Re: What should society publishers do?

From: Stevan Harnad <>
Date: Wed, 23 Feb 2000 10:56:53 +0000

On Tue, 22 Feb 2000, Thomas J. Walker wrote:

> At 04:08 PM 2/22/00 +0000, Stevan Harnad wrote:
> >
>tw> Question: If FES's revenues from institutional subscriptions begin a steep
>tw> decline, how should FES garner enough revenues to continue publishing paper
>tw> issues until its members are willing to forego them?
> >
> >Charge more and more for paper, but don't try to stop the online
> >version from being made available free by the author. (This would make
> >the situation much more realistic.)
> Charging more for institutional subscriptions will likely cause a steeper
> decline in revenues from that source. Libraries have a serials crisis, and
> they have little excuse to continue their subscriptions as long as FES is
> giving IFWA to all its authors. When FES raised its institutional
> subscription price by 25% in 1999, it lost 11% of its institutional
> subscribers (
> Charging members more for subscriptions also has its problems. Some
> members may belong largely to receive the societies journal (in paper).
> When FES raised dues in 1999, membership suffered.

This sounds like a Catch-22, but it is not, for the simple reason that
Tom goes on to say afterward that FES allows self-archiving. Hence we
are in complete agreement inasmuch as paid journal o-prints are offered
as an available OPTION (which, if broadly taken up, might help to
stabilize the transition to providing only a QC/C service paid for by
the author instutition out of S/L/P savings); as long as self-archiving
is another available option.

For without the self-archiving option, the above would just amount to a
rationale for continuing to hold the literature hostage to paper,
text-product-provision (whether on-paper or on-line) and S/L/P (and no
real way off the Moebius strip) -- which is certainly not what Tom

So let paper demand and text-product demand take care of themselves,
via S/L/P, supplemented by optional o-print fees, likwise driven by
whatever demand they inspire.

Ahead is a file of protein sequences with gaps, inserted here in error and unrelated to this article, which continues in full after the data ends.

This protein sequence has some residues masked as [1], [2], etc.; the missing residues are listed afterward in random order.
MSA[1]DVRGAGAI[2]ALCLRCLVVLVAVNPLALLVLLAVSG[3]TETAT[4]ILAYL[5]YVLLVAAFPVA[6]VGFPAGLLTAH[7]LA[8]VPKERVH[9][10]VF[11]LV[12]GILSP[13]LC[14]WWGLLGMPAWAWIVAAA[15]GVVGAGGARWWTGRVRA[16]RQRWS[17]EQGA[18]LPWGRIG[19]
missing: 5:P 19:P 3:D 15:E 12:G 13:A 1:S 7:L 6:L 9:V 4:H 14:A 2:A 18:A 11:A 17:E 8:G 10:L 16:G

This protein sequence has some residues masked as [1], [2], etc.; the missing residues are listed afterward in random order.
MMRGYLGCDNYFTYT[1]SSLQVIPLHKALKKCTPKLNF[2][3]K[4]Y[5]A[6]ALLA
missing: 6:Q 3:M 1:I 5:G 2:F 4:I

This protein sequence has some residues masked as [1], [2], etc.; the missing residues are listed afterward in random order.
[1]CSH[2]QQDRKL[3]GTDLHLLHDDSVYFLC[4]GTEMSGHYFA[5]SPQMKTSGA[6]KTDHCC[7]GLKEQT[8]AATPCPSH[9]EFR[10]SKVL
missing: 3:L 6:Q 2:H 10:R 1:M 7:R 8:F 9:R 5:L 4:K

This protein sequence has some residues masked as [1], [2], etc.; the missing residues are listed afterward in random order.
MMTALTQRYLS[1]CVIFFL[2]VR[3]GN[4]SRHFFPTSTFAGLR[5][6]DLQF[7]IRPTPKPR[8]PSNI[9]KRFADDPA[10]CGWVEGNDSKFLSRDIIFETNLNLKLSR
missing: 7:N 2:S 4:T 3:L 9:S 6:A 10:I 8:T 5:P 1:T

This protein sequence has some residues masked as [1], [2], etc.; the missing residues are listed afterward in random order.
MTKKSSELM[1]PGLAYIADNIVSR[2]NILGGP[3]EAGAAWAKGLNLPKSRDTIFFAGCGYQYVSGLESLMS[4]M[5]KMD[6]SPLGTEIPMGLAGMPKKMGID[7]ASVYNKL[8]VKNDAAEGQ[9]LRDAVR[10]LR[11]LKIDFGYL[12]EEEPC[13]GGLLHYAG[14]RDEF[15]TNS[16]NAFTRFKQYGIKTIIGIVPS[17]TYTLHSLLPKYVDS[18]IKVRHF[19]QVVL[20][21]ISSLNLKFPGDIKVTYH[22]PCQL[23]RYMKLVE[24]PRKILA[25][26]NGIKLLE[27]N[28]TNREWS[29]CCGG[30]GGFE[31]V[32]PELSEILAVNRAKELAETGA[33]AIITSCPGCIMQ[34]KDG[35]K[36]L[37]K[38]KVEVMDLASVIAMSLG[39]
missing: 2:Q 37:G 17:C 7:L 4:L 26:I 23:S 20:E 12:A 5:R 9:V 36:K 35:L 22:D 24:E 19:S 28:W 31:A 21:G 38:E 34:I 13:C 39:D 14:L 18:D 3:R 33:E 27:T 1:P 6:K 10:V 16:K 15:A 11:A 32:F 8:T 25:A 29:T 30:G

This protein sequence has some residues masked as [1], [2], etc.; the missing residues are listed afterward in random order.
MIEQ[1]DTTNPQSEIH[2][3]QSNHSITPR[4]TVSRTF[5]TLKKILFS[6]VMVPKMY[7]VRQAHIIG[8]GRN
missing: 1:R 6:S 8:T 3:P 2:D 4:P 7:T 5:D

I would say the same for individual subscribers and members: In the era
of free on-line self-archiving it will become clear whether there is still a
market for paper journals, or for society-membership (for those members
for whom the paper journal had been their only motivation in the past).
We are agreed that it would be restrict the options to those that
support the status quo. What is possible, and optimal for research and
researchers, should be the only consideration for a Learned Society.

>tw> Question: Should FES not sell publisher-provided IFWA at a fair price to
>tw> those authors who wish to pay for it?
> >
> >Yes, as long as FES does not try to stop self-archiving by those who don't.
> I've always agreed with Stevan that societies should not try to stop, and
> probably cannot stop, self-archiving. FES has never put any restrictions
> on authors distributing their articles before or after refereeing or
> publication.
> I think it is time for scientific societies to come down squarely on the
> side of providing as much free access as quickly as possible and to discuss
> honestly with members the options for, and the fiscal difficulties of,
> transitioning to what is desirable and (in the opinion of many) inevitable:
> free Web access to all refereed articles.

Dixit. I couldn't agree more!

Stevan Harnad
Professor of Cognitive Science
Department of Electronics and phone: +44 23-80 592-582
             Computer Science fax: +44 23-80 592-865
University of Southampton
Highfield, Southampton

NOTE: A complete archive of this ongoing discussion of providing free
access to the refereed journal literature is available at the American
Scientist September Forum (98 & 99 & 00):

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Received on Mon Jan 24 2000 - 19:17:43 GMT

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